What does it mean when a sentence is suspended?
Courts have several different sentencing options to choose from when a person is convicted of a crime. In some cases, the judge in a case might give a person a specific sentence and then note that it’s suspended.
This doesn’t mean that the person is getting out of having to serve their sentence. Instead, it’s a chance for the person to show that they aren’t continuing on the same path that led to the charges.
When might the court issue a suspended sentence?
Suspended sentences are typically used in conjunction with probation. This puts the person under the supervision of a community supervision officer who can ensure they’re complying with the program’s terms.
These sentences are usually reserved for crimes that aren’t violent and are minor. The person can’t be a danger to society if they’re going to be released without having to serve their jail time.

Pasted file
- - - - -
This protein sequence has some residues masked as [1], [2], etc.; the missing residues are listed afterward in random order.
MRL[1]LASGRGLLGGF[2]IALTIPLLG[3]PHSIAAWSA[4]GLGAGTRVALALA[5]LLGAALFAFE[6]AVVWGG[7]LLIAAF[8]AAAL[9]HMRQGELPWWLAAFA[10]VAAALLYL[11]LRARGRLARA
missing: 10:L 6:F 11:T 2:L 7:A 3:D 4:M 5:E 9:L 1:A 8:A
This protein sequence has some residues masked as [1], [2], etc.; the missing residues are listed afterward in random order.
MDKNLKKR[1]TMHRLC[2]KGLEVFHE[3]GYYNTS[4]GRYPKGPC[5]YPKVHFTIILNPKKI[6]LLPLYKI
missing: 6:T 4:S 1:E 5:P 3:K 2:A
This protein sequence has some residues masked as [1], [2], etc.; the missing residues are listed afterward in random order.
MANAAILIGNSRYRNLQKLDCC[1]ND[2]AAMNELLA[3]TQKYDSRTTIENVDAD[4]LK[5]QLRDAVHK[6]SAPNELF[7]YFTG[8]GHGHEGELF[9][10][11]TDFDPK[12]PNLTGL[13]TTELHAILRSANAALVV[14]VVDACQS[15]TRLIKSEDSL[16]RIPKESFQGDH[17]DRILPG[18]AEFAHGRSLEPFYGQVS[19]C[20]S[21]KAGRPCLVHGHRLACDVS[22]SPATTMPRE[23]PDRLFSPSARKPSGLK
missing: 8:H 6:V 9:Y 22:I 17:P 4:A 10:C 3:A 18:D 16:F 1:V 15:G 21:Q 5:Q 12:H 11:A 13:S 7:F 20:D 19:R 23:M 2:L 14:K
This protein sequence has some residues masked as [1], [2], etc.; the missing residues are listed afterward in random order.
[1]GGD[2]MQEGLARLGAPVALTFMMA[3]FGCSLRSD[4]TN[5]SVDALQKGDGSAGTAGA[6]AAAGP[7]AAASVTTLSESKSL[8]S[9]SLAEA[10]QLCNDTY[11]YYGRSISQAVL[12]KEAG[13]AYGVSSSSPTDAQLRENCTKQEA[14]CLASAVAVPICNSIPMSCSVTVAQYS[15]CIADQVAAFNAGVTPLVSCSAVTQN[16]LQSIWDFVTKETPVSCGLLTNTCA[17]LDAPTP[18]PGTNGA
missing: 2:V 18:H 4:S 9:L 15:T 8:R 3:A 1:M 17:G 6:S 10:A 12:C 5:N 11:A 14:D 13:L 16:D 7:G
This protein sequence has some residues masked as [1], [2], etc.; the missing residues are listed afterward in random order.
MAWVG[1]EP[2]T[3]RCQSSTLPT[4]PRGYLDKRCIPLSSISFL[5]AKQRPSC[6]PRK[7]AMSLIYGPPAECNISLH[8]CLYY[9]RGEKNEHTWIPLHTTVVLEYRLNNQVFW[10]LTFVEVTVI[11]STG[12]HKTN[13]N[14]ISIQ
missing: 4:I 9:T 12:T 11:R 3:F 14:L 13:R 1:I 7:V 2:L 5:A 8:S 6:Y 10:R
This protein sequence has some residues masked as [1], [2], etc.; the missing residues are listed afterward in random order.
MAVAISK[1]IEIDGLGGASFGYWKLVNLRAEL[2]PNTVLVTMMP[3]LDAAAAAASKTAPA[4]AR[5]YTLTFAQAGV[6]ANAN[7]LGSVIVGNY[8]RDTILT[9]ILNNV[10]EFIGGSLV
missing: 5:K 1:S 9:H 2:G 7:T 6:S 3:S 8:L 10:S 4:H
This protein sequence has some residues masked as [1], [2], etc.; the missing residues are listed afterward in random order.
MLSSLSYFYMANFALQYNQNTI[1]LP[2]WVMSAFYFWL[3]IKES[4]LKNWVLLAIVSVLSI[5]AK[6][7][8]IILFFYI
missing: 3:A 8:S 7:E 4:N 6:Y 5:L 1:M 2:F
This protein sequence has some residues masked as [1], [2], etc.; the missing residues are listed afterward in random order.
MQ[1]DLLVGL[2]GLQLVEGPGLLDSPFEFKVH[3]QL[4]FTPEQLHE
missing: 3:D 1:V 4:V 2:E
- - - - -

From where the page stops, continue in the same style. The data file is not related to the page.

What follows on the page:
When a sentence is suspended, the person won’t have to serve that part of the sentence if they successfully complete the other components of the sentence. This gives the person a chance to be a productive member of society, and it helps to keep the number of incarcerated people a bit lower, which can improve overcrowding.
Anyone who’s facing criminal charges should find out what options they have for their defense. In some cases, trying to minimize the penalties that they’re facing is the chosen avenue for a defendant. Finding out what types of sentences are possible in your case can help you evaluate your options, as can understanding more about the strengths and weaknesses of your case. Make sure you have an experienced defense on your side.